Author’s mom calling from 2019
Emily Gordon

I once had a GoogleCalendar reminder to contact my mother every Sunday. I often didn’t. She wasn’t in the habit of calling me — some combination of not wanting to intrude and, I think, a holdover from the days when calling long-distance was expensive. The cell phone I got her, with its many free minutes, didn’t ever seem to make an impression, and was rarely charged. Her preference was to communicate on her terms and use landlines. Her cell phone would occasionally call me, but it was only her notifying me of the downfall of her internet or landline.

Whenever I called her, though, she was pleased to hear from me, and we’d have an upbeat, rich, funny conversation filled with politics, books and magazines. Sometimes she updated me on her thoughtful and/or eccentric neighbors in the Vermont township where she’d moved after my sister Kate and I left our home in Madison, Wisconsin. I tried not to interrupt her — one of my terrible habits — and she never interrupted me. Without fillers and parenthetical digressions, she spoke with a clear, intelligent voice.

She didn’t ask personal questions, and never asked why I didn’t call or visit more. I was the one who always foisted myself on her, although once I arrived, she was glad to see me and put me to work pulling up wild rosebushes or picking up — and counting! — hundreds of black walnuts from under the tree in her small, tidy front yard.

The author (right) and her mom at the Brooklyn Botanic Garden in 2010.
Right: The author and her mom, at Brooklyn Botanic Garden 2010.
Kate Gordon

Even if I got lost on the way up to Vermont (ending up on a long, slow country road after getting gas in a little town with no GPS service, say) and was hours later than I’d planned, she didn’t hold it against me. I can’t remember her bringing up any of my unbecoming traits or life experiences, unless it was as a shared joke, an affectionate and gentle riff.

As the firewood stove heated my back, it was dark and we would be reading together until the next day. With a quick thought or a photograph from my cell phone, I would interrupt her reading. I was a pleasure to be with her, and she loved to let me go to get back to her perfectly ordered life.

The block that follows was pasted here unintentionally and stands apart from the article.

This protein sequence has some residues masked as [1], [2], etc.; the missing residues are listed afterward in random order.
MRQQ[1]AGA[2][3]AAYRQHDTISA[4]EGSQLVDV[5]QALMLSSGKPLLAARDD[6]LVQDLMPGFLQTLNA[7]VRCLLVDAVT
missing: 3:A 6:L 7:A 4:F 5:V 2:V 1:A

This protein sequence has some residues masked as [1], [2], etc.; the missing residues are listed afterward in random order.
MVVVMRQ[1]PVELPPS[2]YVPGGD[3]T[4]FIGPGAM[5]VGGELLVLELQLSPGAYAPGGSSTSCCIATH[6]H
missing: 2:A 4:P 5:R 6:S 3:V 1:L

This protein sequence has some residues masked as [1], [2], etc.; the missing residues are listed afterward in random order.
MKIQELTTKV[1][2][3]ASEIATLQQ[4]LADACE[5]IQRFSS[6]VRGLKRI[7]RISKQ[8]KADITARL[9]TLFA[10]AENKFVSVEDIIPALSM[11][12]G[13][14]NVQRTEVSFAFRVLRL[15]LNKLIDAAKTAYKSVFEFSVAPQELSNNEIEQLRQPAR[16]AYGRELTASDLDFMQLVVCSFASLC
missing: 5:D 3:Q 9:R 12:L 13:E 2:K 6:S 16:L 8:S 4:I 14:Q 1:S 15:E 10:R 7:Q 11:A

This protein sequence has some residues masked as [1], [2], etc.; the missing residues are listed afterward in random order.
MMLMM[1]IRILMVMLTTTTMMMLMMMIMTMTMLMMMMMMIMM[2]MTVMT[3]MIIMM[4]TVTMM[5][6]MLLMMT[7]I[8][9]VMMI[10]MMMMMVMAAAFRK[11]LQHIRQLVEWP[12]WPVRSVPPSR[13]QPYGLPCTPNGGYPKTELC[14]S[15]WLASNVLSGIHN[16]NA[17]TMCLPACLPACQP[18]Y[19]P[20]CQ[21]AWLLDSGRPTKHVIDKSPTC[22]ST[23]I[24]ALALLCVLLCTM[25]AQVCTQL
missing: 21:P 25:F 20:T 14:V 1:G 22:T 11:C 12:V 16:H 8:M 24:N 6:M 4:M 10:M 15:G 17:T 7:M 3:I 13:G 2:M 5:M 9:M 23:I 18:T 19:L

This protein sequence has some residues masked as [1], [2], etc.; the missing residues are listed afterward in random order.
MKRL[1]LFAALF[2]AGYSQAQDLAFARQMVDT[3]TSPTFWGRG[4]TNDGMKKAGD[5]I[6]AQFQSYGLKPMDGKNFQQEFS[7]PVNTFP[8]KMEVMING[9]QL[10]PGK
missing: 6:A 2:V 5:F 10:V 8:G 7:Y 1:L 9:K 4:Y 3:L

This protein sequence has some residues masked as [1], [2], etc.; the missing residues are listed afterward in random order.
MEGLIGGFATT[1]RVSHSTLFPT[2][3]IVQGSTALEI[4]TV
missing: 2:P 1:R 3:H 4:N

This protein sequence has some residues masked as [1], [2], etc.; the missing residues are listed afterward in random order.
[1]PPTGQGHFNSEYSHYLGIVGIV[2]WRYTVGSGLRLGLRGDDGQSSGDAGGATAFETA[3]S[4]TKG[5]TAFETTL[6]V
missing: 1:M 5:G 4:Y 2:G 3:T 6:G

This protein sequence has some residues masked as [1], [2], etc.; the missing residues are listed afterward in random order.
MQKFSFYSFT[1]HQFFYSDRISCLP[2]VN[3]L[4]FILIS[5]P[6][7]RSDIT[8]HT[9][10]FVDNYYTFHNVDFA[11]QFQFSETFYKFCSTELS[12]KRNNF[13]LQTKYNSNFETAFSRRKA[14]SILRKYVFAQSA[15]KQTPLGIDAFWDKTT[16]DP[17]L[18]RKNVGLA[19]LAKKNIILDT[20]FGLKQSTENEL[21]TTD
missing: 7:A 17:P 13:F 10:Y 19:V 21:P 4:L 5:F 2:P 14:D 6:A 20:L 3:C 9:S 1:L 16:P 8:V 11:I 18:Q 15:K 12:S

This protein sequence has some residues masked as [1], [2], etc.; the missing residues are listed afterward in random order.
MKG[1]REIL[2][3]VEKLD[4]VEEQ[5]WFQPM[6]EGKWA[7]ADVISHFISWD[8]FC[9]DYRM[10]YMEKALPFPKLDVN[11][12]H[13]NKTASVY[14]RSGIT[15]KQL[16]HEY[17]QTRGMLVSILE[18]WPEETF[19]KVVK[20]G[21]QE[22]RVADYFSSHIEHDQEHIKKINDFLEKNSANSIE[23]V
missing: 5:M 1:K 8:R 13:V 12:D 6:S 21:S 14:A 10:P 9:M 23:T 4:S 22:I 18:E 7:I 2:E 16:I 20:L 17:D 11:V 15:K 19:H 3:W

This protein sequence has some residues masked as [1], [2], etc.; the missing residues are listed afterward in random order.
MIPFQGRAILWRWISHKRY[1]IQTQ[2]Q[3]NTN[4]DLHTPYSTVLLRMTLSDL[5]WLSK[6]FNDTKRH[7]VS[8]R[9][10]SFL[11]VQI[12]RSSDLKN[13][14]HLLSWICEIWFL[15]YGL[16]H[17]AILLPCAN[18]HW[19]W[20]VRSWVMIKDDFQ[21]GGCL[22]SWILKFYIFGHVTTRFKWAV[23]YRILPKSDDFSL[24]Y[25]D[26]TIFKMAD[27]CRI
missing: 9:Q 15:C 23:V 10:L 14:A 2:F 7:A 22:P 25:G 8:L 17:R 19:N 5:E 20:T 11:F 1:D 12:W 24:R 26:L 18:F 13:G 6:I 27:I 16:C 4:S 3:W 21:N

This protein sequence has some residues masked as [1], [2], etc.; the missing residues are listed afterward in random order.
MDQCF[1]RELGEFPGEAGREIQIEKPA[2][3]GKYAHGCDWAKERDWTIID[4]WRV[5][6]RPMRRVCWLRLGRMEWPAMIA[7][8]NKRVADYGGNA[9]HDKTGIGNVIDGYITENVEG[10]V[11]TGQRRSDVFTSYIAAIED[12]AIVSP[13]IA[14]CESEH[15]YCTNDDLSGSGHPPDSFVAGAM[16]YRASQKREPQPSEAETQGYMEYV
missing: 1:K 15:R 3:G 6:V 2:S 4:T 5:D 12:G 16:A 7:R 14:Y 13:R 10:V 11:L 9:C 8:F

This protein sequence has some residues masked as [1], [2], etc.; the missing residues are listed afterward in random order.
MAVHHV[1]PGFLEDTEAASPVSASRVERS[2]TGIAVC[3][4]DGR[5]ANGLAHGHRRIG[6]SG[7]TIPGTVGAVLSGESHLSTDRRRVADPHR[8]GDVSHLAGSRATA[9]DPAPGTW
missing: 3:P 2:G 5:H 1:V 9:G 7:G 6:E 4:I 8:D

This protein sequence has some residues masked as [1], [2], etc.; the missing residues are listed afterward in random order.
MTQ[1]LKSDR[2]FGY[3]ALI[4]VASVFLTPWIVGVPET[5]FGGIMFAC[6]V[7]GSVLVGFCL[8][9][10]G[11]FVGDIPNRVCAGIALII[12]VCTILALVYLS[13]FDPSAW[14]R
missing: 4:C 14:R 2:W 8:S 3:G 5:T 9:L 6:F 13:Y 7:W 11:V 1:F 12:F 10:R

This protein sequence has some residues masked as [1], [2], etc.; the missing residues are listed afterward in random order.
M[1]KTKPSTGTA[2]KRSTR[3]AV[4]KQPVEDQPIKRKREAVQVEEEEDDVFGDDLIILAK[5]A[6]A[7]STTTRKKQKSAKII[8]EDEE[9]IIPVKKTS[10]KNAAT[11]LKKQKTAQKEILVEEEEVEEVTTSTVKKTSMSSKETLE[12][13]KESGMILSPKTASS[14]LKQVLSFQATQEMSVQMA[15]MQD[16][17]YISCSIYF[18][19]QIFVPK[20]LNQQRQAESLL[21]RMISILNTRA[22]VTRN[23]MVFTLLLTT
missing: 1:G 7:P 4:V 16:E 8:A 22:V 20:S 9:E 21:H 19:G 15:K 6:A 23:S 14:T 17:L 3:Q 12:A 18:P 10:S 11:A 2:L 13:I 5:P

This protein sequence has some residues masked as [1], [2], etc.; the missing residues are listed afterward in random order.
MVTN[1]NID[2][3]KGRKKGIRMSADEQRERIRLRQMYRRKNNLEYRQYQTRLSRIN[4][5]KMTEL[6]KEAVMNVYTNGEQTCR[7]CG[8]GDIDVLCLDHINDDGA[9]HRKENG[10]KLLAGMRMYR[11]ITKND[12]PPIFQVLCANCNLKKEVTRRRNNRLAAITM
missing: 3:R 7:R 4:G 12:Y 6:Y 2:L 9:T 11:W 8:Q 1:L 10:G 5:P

Her email skills were exceptional, and she was also a good letter-writer. She always replied to my emails with funny, detailed replies. Last email that she sent was a response to my message on the recent death of a friend’s son. It was a short reply, but it wasn’t hard for me not to answer, perhaps because of how sad the topic was and the unusually detailed note.

When she was found dead of unknown causes (probably heart-related) last February, I hadn’t called her in three weeks, I think. It’s funny what a laugh line “call your mother” is. But do — if you have one, and want to be in touch with her, call her. You might even call her once per week. Especially if you’re a procrastinator like me, and prefer to call with really good news or some accomplishment or brilliant observation, or to uncover a great story or memory. Call to reach out. Maybe your dad is the right person to call. You might even reach out to your sister. Or a dear friend who’s like a dad or a sister.

The author and her mom circa 1972
Around 1972, the author and her mother.
Thomas Montgomery

Today, I was out in the woods and felt the urge to call my friend. That opportunity, that number on my phone, that spur-of the-moment catch up, I will miss. We weren’t the kind of mother and daughter who were “best friends” and shared everything. Not at all. We were good friends and we had a lot of fun talking on the phone. (Most importantly, she was a delight to talk with. When it came to anything related to her health — she was a smoker and drinker despite, or perhaps because of, surviving pancreatic cancer — or money, she could be quite snippy and short.) What a strange thing to be able to loose this small but significant hour (or even the chance of an hour) on a Sunday!

In this second year of her absence, the holidays are approaching and I find myself among the many grievers wondering what makes us feel so lost. Winter memories begin in childhood and then fade abruptly or shockingly at some point. Maybe we want to know more about a photo from the past, hear who’s visiting the birdfeeder, compare notes about snowstorms or family dramas. Good stories are as varied and important as the bad. They all contribute to who we are. There’s something sacred about the simplest news, tossed off in a quick call on a walk to somewhere else.

The author's mom on her porch in Barton, Vermont
Author’s mother on her front porch, Barton Vermont
Emily Gordon

There is a New Yorker cartoon (my mother was the most loyal and complete reader of the magazine ever — no contest) that I’m sure she found hilarious, and in no way because of my sister or me. In it, an old woman with a cane looks into her empty mailbox and kvetches, “Sacrebleu! Again with the nothingness, and on my birthday, yet!” The caption: “The letters of Jean-Paul Sartre to his mother.”

Seriously, people: I loved snail mail. My mother was just as fond of it as Madame Sartre. It might be a good idea to take Sunday off in order to send a letter to your mom. You only need one stamp and two minutes to create a postcard. It’s fun to buy one, write a sentence or two, and drop it in the mailbox. She might even put it on her refrigerator. There is no greater honour than that.

Emily Gordon, among others, has contributed to Air Mail Weekly and The Common Reader. Her poems have appeared in magazines including The Baffler and the Women’s Review of Books. She currently resides in New Haven (Connecticut).

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